What happened after that was a blur of combined exhilaration and abandonment, for their mutual emotions worked into a combined sense of ruthlessness that left bodies in their wake. Impaled, sliced open, thrown across rooms and staked, never before had they accompanied one another with such precision and poise, for Josef's recycled blood had made Mick stronger, had built on the foundation Coraline had created so many years ago. It was only in the late hours when he had parted from Mick, leaving him to his tragic romantic explanations to the journalist he was so passionately in love with, that Josef experienced the full emotions of his actions. The knowledge that he had forever crushed Mick's desire to be human, that he had brought to an end what his friend had striven so long to obtain, that he alone was responsible. The feeling left him feeling sick inside, the memory of draining his friend to death so horrific that he would have given anything to blot it from his mind.
He dropped the car keys onto the side table in the entrance of his home, staring down at them in the waning darkness, for dawn was impending, as their mission had taken most of the night. He could still hear Mick's heart pounding in his ears, weakening, giving out, his humanity blending into an otherworldly existence as his senses sharpened and came into focus. Josef had not had time to fear he could not do it, to question his own inabilities, but had acted in the brazen assumption that it could be done. Fortunately, he had not failed but it was the knowledge that he might have that made the recollection of the act all the more devastating.
Josef was quiet and stationary so long in his position that Blair came forward from the shadows. He had sensed her approach from the beginning, knowing that she had arisen with the sound of the garage door coming down. He had felt her pulse across the room, heard her soft breathing, and smelled the faint trace of violets that accompanied her wherever she went. Blair had come into his life without warning, frustrating him to no end, but he found her impossible to live without. She was so much like him in so many ways that he found her fascinating, different from every other woman he had ever known. There was something dangerous in Blair, locked beneath the surface. She came into the fading moonlight and he saw the transformation that came over her face, one of concern at his tormented appearance. Her slender form was clothed in a dressing gown that did not conceal the lightness of her skin, almost as pale as his. She knew something was wrong but did not have the heart to ask, approaching to lace her fingers through his, and kiss the back of his hand. There were no emotions in his eyes as he looked at her, so cold and distant that anyone else would have left him alone; but Blair was different from other people. She understood him in ways no one else ever could.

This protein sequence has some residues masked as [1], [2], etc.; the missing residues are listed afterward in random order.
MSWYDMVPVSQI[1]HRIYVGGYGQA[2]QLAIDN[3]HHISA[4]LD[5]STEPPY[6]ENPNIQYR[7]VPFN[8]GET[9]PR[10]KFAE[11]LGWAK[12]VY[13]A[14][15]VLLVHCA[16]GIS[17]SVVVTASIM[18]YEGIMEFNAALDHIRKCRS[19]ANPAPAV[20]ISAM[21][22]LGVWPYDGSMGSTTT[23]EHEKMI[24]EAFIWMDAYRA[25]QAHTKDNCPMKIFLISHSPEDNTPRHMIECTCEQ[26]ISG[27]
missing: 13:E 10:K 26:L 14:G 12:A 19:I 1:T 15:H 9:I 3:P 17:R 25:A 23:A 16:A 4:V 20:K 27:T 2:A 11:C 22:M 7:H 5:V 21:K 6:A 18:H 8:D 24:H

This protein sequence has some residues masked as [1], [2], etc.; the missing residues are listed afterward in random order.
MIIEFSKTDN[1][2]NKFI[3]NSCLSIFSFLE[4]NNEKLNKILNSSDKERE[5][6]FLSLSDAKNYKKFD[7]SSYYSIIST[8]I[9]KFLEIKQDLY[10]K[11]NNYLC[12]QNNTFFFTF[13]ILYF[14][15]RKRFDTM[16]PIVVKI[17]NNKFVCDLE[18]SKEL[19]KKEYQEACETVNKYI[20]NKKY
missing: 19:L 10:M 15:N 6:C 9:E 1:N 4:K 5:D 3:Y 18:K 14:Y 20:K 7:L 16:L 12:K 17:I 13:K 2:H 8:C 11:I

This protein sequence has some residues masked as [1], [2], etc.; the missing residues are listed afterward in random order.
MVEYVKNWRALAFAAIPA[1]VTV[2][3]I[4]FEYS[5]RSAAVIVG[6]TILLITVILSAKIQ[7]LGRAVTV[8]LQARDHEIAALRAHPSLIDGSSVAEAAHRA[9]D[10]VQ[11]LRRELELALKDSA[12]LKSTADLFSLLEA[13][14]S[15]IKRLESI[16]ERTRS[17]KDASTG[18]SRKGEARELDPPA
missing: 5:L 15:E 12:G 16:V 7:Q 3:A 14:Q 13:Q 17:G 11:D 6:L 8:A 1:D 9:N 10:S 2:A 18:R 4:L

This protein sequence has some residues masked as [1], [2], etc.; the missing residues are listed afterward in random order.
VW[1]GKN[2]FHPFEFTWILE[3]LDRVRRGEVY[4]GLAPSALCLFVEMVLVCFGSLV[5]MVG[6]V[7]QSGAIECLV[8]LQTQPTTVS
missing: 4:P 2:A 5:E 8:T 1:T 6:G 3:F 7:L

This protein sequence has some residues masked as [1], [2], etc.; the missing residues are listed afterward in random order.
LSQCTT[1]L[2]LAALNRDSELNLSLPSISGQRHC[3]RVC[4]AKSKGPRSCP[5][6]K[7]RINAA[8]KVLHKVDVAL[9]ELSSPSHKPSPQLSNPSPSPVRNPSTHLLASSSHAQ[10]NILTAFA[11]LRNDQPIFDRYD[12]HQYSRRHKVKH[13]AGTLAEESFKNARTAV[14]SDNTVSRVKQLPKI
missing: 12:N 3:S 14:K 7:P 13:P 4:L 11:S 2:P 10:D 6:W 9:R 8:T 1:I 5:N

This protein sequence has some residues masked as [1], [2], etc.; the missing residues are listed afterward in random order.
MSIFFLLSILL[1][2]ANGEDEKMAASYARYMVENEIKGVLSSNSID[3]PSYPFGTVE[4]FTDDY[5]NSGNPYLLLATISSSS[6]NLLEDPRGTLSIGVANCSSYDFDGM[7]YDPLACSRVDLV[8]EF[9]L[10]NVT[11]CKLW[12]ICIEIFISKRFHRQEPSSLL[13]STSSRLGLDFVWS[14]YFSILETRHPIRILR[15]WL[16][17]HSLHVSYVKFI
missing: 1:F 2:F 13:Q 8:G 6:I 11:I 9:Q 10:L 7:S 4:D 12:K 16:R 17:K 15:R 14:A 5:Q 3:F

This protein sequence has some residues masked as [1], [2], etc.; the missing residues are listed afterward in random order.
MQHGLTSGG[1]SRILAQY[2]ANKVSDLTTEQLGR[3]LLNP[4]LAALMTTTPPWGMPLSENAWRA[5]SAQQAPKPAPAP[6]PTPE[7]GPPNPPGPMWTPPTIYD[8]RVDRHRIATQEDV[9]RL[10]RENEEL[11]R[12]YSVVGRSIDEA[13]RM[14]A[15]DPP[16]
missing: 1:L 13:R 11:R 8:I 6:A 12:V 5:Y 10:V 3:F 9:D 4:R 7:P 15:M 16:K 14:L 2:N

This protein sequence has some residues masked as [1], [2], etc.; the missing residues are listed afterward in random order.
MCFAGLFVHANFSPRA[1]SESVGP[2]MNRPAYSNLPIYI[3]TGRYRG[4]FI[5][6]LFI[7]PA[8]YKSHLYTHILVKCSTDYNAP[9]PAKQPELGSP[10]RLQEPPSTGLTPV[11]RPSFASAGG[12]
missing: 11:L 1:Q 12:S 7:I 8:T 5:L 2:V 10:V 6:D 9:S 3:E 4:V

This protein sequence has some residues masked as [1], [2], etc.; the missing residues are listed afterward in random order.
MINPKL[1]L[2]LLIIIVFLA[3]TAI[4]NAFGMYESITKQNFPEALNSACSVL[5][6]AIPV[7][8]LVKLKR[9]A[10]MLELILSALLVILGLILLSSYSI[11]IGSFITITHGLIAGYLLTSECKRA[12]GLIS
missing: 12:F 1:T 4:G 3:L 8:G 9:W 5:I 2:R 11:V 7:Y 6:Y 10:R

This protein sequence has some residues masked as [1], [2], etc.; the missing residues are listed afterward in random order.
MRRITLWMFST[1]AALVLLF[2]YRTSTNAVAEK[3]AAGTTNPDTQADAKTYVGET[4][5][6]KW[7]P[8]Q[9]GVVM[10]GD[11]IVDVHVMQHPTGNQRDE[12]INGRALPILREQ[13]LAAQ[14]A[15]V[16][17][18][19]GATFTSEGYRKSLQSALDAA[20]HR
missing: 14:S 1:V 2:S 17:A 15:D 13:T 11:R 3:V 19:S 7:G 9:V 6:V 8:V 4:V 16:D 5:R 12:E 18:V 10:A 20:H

Leading him further into the house, she took him to her room, a place he never ventured unless invited. It was his house, but her space, and not since their initial conflict had she allowed him such intimacies. She was careful around him, not intimidated in the knowledge of what he was, but physically distant enough that he would make no assumptions that her presence was more than one of complacent companionship. But he needed more than a friend tonight—not a lover, but someone to reassure him that whatever ghosts of hell tormented him could be vanquished. Her hands remained steady as she removed his jacket and unbuttoned his vest, sliding it from his shoulders. But when he caught her hand, he felt her pulse increase as he lifted it to his lips, sliding them across her bare skin in a gesture of affectionate fascination. It was tempting to taste her, to partake of the invitation she had extended to him when she had learned the truth; but until now he had resisted and though it arose his bloodlust, he did no more than kiss the flawless satin of her skin.
She had held her breath and now released it as he drew her into his arms and buried his face in her hair, finding her human scent comforting in the midst of the grief that invaded his soul. Blair did not resist or attempt to pull away, though he felt her heart pounding with his nearness. There was no resistance in her as he rested her against the pillows, content to lay against his chest and allow him to experience the emotions he had been avoiding throughout the evening, the internal suffering that never made it onto his features. His nearness was making her cold, and he drew the blanket up around her, the most he could do other than to leave her presence, for vampires had no body heat. She thanked him silently, warmth spreading across her despite the chill of the arms that held her.
"Whatever you did, Josef," she whispered, "you are not to blame."
Her words were comforting, but erroneous. He was to blame. And Mick could never look at him the same way again.